If you’re driving a motorcycle, every state requires you to have motorcycle insurance. Minimum liability insurance might work for some drivers and some motor vehicles, but it doesn’t work for motorcycles. Operating a motorcycle poses a lot of risk. Here’s what you want to look into.
Minimum liability coverage is required that’s consistent with the law of the state your bike is registered in. Let’s say the minimum liability coverage in your state is $20,000. That’s not enough to cover a night in the emergency room and a surgery for a broken ankle. Liability coverage only insures damage you do to somebody else or their property. Although it’s automatic on most policies, make sure you have guest liability coverage too.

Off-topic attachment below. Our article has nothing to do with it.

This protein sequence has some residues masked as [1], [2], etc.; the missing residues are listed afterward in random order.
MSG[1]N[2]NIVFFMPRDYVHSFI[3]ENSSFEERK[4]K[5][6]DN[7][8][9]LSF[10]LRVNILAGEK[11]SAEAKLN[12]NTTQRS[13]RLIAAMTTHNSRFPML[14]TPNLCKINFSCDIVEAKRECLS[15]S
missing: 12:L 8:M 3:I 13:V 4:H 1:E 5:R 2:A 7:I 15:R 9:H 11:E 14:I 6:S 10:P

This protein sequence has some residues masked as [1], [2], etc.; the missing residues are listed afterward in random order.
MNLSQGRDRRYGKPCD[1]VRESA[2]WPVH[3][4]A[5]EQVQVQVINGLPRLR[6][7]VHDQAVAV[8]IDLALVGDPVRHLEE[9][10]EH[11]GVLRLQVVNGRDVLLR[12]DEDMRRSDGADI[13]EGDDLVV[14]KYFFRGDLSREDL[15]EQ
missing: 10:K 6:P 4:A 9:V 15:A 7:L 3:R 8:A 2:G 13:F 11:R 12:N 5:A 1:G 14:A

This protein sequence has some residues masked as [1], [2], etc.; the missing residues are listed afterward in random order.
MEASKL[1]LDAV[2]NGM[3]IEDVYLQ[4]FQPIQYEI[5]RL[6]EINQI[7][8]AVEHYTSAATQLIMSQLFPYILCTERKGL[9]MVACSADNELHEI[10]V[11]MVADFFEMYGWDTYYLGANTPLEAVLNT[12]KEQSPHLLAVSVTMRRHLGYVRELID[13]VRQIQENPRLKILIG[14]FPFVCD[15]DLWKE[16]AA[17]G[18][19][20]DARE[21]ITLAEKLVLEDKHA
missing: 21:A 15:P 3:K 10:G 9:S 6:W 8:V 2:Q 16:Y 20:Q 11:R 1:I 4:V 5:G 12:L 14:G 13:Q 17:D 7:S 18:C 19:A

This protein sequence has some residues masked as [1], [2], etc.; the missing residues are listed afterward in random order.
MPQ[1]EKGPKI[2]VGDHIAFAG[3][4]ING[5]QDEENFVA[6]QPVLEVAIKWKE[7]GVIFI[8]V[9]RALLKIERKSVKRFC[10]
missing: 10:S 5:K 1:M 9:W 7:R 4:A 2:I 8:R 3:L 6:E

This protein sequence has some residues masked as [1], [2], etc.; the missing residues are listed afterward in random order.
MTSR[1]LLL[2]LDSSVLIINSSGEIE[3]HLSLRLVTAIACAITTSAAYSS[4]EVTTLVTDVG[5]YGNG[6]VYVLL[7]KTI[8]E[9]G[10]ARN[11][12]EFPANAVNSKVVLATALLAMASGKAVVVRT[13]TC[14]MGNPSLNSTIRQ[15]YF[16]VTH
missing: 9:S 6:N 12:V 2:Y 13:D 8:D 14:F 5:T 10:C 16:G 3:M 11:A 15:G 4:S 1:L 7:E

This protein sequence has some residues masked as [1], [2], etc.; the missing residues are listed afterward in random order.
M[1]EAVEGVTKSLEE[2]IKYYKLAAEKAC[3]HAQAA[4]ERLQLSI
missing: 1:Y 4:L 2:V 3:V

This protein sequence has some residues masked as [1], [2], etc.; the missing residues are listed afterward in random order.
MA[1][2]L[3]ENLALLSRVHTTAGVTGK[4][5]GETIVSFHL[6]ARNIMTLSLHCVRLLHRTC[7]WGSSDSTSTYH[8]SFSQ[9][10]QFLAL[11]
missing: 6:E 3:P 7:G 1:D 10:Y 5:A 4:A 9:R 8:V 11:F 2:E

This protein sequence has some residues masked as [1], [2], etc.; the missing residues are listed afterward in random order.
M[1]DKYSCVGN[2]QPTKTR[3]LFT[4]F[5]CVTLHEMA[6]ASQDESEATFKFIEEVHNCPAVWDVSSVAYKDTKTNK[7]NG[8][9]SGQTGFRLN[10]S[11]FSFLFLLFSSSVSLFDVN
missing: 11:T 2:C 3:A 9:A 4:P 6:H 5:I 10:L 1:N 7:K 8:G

This isn’t required in most states, but it’s recommended. This will cover your medical bills up to your coverage limit regardless of fault when your driving your motorcycle. If you’re carrying a passenger, that person is also covered.
Upon payment of the deductible, collision coverage will either pay for repairs to your bike or pay its current cash value after an accident regardless of fault. Replacement coverage is available too. You’ll want to look into that. Current market value might not be enough. Don’t forget to insure accessories.
This covers your bike from theft, damage from fire, flood or vandalism after payment of the deductible. It pays for damages occurring from events other than a collision.
This is extremely important coverage, but in most states, it’s elective. If you’re injured in an accident and it’s the fault of an uninsured driver, you’re covered for bodily injured up to the extent of your policy limits. If the person only has $20,000 in coverage, and you claim $50,000 of bodily injury damages, you’re also covered. You want this when you’re on a bike.